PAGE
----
My advice to governors in all states:

— Don’t remove controls until the rate is very low (well below 50 cases per day per million population) and either steady or going down. When you remove controls, the rate will go up — if we’re lucky, not too fast or too far.

— Don’t loosen too many things at once, or you won’t know which controls are working and which aren’t.

— When the reaction heats up, don’t blame hipsters or gen-X or millenials or migrant workers or testing. It sounds like the dog ate your homework.

In the next post (or at least, soon) I’ll explain and run the SIR model, and show you the control rods in action. There will be math. But not too much.

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12 responses to “Message to Ron DeSantis and Greg Abbott: Do Not Remove the Control Rods from a Nuclear Reactor

  1. Susan Anderson

    Ignorance can be a very scary thing, particularly with nuclear fuel. Scary monsters.

    BTW, typo: DeSantis (title).

  2. Excellent post and a fantastic analogy. On some denier sites (very reminiscent of climate change denier sites) they try to claim that pushing in the control rods had no effect or may have made it worse. They even try to point to research which proves their point. I’ve tried in vain to educate them but it just won’t happen. It is very difficult to convince people of anything they don’t want to be convinced of.

  3. Henry Herbert

    When you do talk about the SIR model, is James Annan’s model worth comparing. I gather it is slightly different and the most recent incarnation looks very impressive.
    The question I have is how do you decide that a change has occurred (as with Germany recently I gather). I presume that new cases, or new ‘community acquired’ case numbers indicate a higher rate of transmission. Death rate seems too late an indicator.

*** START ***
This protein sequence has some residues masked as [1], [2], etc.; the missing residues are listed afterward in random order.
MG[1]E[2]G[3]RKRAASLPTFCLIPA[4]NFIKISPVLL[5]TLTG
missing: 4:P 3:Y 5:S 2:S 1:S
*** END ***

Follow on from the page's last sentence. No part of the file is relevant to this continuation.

Thank you for your posts. Interesting from a NZ POV, where we are concerned with implications of a handful of new cases imported here.

  4. Reblogged this on Don't look now and commented:
    Open minds: excellent again.

    Johnson/Cummings do note this.

  5. You don’t understand something simple. The Trumpublicans have figured out that the people most likely to die or suffer severe illness from COVID-45 are old people of color. SO THEY DON’T CARE.

  6. While I mostly agree with your conclusions and recommendations, your analogy falls down in the very first paragraph. Reactors go critical all the time; all “critical” means is “steady state”; in layman’s terms, “on”. In the terms of a physicist, keff=1. Reactors even go SUPERcritical; that’s the only way to raise power. Also, if by “go nuke” you mean “undergo a nuclear detonation”, it’s incredibly irresponsible to even bring such an event up in the context of a nuclear reactor. The enrichment levels alone preclude such an occurrence, to say nothing of the insanely precise geometry required to construct a nuclear weapon that bears NO resemblance to the geometry of a reactor.

    [Response: Be as pedantic as you like.]

  7. Your analogy is apt but your terms are a little off. All reactors operate normally while critical.

  8. You seem to forget Henry McMaster of South Carolina. His position essentially seems to be that there’s nothing to be done with *his* control rods, because economy. But he’s very happy to chide South Carolinians, particularly young ones, for not taking care of *their* control rods–social distancing and mask-wearing. (Haven’t seen him wear one once, by the way.) He’s not wrong about Carolinian compliance, if my observations on our once-a-week foray into the world, but it hardly seems the acme of gubernatorial responsibility to take that stance. In fact, I’d call it hypocritical.